The MPharm degree is designed to help students become experts in medicines with the skills to work effectively with patients and the multidisciplinary healthcare team.
Pharmacy Degree highlights
The Pharmacy degree programme at Queen's is ranked 2nd in the UK (Guardian University Guide 2018)
- The degree is accredited by the General Pharmaceutical Council (GPhC) in Great Britain and the Pharmaceutical Society of Northern Ireland (PSNI), as the relevant regulators.
- The School of Pharmacy has developed close links with a wide variety of industry partners through research and teaching at a local, national and international level. Students are taught by practising pharmacists from the community, primary care and hospital setting and the School’s Careers Liaison Officer ensures that students are aware of all career opportunities and prepared for application and interview processes.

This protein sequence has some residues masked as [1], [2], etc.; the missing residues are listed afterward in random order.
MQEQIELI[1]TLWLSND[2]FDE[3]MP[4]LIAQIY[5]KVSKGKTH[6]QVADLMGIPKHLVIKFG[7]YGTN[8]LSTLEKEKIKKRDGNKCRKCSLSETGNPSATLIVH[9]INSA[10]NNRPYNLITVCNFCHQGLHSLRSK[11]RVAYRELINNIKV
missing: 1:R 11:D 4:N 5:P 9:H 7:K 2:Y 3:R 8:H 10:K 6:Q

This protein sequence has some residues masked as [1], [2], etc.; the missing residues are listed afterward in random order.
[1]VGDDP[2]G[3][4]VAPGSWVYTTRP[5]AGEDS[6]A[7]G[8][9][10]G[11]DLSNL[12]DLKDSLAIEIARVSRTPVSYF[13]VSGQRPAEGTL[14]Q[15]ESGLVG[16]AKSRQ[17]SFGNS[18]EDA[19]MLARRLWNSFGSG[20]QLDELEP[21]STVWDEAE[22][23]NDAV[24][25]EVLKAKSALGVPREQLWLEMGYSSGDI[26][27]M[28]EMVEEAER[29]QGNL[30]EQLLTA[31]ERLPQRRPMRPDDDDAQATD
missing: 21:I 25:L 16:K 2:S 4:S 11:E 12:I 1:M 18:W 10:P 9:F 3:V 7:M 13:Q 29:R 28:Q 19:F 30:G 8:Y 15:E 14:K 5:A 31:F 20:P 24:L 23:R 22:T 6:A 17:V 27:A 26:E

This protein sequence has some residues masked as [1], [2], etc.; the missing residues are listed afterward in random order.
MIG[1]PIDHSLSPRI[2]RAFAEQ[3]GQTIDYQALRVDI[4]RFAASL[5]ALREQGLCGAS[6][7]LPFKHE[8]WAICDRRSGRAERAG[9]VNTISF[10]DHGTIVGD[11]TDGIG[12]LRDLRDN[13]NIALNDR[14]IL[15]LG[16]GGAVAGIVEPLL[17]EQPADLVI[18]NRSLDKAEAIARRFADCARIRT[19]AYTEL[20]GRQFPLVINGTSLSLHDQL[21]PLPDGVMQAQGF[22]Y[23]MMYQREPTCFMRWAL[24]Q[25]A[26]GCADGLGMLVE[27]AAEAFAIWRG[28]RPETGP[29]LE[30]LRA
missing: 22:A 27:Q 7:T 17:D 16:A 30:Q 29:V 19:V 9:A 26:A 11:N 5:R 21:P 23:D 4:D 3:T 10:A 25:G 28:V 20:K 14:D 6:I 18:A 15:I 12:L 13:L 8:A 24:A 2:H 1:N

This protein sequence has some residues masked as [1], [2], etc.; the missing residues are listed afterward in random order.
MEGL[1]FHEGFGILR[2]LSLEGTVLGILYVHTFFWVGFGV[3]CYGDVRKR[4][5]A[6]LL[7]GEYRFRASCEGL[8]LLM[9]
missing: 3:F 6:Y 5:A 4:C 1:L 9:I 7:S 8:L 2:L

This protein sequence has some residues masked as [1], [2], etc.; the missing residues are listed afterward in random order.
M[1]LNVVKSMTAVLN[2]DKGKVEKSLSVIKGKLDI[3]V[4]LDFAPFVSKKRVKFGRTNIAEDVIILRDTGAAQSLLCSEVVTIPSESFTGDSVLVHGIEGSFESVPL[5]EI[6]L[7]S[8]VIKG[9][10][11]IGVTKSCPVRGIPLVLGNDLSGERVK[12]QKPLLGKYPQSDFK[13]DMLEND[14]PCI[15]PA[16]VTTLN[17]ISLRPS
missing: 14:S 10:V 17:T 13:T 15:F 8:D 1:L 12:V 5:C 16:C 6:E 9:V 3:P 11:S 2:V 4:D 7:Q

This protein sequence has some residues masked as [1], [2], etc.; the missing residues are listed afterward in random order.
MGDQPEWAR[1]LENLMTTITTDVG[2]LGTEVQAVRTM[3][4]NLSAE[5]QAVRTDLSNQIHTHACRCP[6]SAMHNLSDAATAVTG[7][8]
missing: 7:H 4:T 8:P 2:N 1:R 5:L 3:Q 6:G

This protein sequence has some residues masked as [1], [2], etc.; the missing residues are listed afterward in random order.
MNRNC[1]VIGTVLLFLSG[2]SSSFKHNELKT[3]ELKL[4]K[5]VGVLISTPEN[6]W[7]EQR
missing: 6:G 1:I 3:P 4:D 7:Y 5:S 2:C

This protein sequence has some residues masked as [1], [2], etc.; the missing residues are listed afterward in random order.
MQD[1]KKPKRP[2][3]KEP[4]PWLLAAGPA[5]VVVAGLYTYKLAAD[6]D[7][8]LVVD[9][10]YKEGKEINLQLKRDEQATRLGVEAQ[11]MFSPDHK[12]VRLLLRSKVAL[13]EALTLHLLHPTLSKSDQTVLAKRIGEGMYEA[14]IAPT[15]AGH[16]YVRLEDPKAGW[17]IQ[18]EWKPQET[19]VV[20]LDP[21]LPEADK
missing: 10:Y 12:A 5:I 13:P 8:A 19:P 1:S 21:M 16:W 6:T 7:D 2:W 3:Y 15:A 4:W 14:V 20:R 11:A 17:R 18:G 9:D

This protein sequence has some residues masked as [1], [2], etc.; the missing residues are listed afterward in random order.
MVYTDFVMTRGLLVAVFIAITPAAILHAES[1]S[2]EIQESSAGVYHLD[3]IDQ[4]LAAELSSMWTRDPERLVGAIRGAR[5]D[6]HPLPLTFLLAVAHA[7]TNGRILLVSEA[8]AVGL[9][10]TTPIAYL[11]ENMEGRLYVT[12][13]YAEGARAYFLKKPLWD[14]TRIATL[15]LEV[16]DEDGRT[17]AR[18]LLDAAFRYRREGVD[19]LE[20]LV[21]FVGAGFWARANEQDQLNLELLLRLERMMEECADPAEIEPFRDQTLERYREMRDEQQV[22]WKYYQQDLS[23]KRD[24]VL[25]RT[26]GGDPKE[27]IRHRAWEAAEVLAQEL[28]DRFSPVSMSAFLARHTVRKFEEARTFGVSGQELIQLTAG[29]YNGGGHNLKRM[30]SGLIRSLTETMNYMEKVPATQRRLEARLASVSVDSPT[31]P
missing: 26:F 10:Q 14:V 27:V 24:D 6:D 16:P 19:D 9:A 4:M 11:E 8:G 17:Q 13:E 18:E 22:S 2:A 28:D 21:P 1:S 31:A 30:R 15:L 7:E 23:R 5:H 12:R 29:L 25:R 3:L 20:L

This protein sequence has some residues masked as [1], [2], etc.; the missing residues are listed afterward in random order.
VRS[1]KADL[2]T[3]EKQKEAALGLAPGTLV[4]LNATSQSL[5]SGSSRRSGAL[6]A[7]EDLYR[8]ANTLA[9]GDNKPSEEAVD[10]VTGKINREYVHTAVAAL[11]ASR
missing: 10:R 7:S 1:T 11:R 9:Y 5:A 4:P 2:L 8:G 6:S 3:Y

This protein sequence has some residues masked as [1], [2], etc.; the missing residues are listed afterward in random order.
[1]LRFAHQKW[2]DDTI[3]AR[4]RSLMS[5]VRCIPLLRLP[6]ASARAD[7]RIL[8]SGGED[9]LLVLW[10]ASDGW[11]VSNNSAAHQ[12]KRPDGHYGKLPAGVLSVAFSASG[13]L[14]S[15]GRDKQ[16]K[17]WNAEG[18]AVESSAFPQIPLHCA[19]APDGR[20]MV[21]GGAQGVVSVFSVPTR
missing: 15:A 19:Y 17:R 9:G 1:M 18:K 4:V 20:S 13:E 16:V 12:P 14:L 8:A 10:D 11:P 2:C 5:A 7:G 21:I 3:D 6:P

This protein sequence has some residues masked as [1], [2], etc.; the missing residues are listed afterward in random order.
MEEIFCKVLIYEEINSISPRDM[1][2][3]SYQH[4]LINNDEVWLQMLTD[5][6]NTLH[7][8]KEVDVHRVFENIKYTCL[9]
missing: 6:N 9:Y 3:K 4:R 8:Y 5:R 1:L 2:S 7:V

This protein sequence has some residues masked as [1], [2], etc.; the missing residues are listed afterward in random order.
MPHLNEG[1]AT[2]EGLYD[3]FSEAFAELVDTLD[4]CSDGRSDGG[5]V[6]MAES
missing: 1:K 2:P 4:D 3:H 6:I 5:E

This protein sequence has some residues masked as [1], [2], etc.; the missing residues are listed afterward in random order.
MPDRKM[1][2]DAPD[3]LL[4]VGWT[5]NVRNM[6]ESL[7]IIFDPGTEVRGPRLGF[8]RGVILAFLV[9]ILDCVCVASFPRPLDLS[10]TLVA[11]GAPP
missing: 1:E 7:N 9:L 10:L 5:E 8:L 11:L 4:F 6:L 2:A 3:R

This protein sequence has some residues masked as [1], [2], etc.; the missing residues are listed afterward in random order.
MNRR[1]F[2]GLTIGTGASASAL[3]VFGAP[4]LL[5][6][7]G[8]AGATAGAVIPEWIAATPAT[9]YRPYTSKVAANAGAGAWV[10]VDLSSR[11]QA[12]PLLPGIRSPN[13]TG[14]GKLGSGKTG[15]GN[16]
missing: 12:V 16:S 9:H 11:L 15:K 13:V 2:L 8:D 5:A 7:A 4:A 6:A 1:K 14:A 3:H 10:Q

- A feature of this MPharm is an increasing experience of the clinical environment through inclusion of clinical placements in both community and hospital settings.
World Class Facilities
- The School of Pharmacy at Queen’s is acknowledged as a leading centre for Pharmacy teaching and research in the UK.
- At Queen’s we believe in providing students with as authentic a learning experience and environment as possible. Our recently renovated Pharmacy Practice Unit consists of everything you would find in a contemporary community pharmacy. In addition we have world leading research laboratories with the best technology in the industry.
Internationally Renowned Experts
- According to REF 2014, the research environment at the School of Pharmacy has been rated as 100 per cent world leading.